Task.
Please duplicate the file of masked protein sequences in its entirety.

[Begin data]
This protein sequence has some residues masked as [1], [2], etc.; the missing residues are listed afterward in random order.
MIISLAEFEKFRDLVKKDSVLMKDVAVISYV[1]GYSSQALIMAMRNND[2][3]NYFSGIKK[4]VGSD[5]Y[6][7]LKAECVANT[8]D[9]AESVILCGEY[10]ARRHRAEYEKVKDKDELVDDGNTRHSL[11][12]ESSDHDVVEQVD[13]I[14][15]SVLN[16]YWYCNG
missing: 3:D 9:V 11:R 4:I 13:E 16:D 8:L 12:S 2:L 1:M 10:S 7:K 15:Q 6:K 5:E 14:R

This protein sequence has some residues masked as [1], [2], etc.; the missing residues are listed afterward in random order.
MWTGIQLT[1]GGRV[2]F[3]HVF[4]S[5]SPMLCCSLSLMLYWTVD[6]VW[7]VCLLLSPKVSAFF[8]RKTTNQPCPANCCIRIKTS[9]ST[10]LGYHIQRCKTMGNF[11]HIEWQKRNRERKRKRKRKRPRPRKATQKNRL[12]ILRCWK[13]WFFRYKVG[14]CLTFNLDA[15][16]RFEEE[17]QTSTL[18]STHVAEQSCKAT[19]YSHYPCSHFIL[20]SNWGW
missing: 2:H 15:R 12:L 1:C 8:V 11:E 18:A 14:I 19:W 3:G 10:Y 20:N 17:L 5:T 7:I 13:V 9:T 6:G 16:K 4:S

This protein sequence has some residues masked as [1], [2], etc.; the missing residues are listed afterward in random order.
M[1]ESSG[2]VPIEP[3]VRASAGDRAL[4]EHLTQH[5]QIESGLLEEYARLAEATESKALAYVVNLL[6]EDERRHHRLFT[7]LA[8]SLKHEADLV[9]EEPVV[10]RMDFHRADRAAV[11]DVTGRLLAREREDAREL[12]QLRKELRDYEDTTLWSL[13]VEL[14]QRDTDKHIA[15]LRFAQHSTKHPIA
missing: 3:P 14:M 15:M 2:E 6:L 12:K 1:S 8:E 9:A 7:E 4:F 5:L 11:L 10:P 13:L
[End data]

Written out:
This protein sequence has some residues masked as [1], [2], etc.; the missing residues are listed afterward in random order.
MIISLAEFEKFRDLVKKDSVLMKDVAVISYV[1]GYSSQALIMAMRNND[2][3]NYFSGIKK[4]VGSD[5]Y[6][7]LKAECVANT[8]D[9]AESVILCGEY[10]ARRHRAEYEKVKDKDELVDDGNTRHSL[11][12]ESSDHDVVEQVD[13]I[14][15]SVLN[16]YWYCNG
missing: 3:D 9:V 11:R 4:I 13:E 16:D 8:L 12:S 2:L 1:M 10:S 7:K 15:Q 6:K 5:E 14:R

This protein sequence has some residues masked as [1], [2], etc.; the missing residues are listed afterward in random order.
MWTGIQLT[1]GGRV[2]F[3]HVF[4]S[5]SPMLCCSLSLMLYWTVD[6]VW[7]VCLLLSPKVSAFF[8]RKTTNQPCPANCCIRIKTS[9]ST[10]LGYHIQRCKTMGNF[11]HIEWQKRNRERKRKRKRKRPRPRKATQKNRL[12]ILRCWK[13]WFFRYKVG[14]CLTFNLDA[15][16]RFEEE[17]QTSTL[18]STHVAEQSCKAT[19]YSHYPCSHFIL[20]SNWGW
missing: 2:H 15:R 12:L 1:C 8:V 11:E 18:A 14:I 19:W 3:G 10:Y 20:N 17:L 5:T 7:I 13:V 9:T 6:G 16:K 4:S

This protein sequence has some residues masked as [1], [2], etc.; the missing residues are listed afterward in random order.
M[1]ESSG[2]VPIEP[3]VRASAGDRAL[4]EHLTQH[5]QIESGLLEEYARLAEATESKALAYVVNLL[6]EDERRHHRLFT[7]LA[8]SLKHEADLV[9]EEPVV[10]RMDFHRADRAAV[11]DVTGRLLAREREDAREL[12]QLRKELRDYEDTTLWSL[13]VEL[14]QRDTDKHIA[15]LRFAQHSTKHPIA
missing: 3:P 14:M 15:M 2:E 6:L 12:K 1:S 8:E 9:A 7:E 4:F 5:L 11:L 10:P 13:L